Featured Studies

NIH-supported scientists reverse HIV and SIV latency in two animal models

January 22, 2020

When a resting immune cell that is latently infected with HIV gets reactivated, the cell starts producing HIV virions (red) that bud and release from the cell (blue), as shown here. Photo credit: NIAID

In a range of experiments, scientists have reactivated resting immune cells that were latently infected with HIV or its monkey relative, SIV, in cells in the bloodstream and a variety of tissues in animals. As a result, the cells started making copies of the viruses, which could potentially be neutralized by anti-HIV drugs and the immune system. This advance, published today in two papers in the journal Nature, marks progress toward a widely accessible cure for HIV. Read more.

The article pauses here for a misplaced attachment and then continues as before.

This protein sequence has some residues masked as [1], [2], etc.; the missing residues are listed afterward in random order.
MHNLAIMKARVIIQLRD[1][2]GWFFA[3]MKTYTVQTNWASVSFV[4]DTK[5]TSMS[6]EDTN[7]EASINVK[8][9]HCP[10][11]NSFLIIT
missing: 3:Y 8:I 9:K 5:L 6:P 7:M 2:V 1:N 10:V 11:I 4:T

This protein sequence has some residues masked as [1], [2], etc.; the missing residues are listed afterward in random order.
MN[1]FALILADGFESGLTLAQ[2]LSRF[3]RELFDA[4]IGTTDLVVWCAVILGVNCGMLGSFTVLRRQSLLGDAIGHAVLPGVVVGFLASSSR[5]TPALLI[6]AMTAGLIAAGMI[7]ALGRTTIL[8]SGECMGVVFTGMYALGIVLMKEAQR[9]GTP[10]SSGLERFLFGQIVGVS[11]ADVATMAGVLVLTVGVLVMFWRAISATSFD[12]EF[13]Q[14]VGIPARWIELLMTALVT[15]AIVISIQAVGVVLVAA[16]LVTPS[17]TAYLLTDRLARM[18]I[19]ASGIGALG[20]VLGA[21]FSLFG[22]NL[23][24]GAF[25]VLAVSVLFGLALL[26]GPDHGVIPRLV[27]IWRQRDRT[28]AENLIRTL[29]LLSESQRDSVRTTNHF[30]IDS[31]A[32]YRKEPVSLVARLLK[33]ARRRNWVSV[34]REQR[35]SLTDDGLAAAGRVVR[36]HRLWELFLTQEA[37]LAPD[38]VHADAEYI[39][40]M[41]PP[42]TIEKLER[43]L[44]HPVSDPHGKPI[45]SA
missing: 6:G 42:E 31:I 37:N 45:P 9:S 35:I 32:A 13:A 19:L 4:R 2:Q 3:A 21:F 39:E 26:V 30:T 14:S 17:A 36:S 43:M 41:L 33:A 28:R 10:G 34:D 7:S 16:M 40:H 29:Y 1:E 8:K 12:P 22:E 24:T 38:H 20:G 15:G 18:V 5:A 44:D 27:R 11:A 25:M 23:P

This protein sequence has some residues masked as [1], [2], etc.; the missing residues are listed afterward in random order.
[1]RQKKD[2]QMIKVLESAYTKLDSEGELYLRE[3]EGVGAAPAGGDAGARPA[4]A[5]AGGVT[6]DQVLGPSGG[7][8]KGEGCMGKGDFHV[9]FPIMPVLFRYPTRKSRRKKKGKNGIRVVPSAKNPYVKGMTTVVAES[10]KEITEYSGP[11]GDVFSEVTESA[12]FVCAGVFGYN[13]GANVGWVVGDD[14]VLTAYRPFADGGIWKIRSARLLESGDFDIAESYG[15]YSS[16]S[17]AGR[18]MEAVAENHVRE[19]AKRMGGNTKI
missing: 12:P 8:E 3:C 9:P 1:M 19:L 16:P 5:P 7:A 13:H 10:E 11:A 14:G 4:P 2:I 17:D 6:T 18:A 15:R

Published January 22, 2019 by National Institutes of Health


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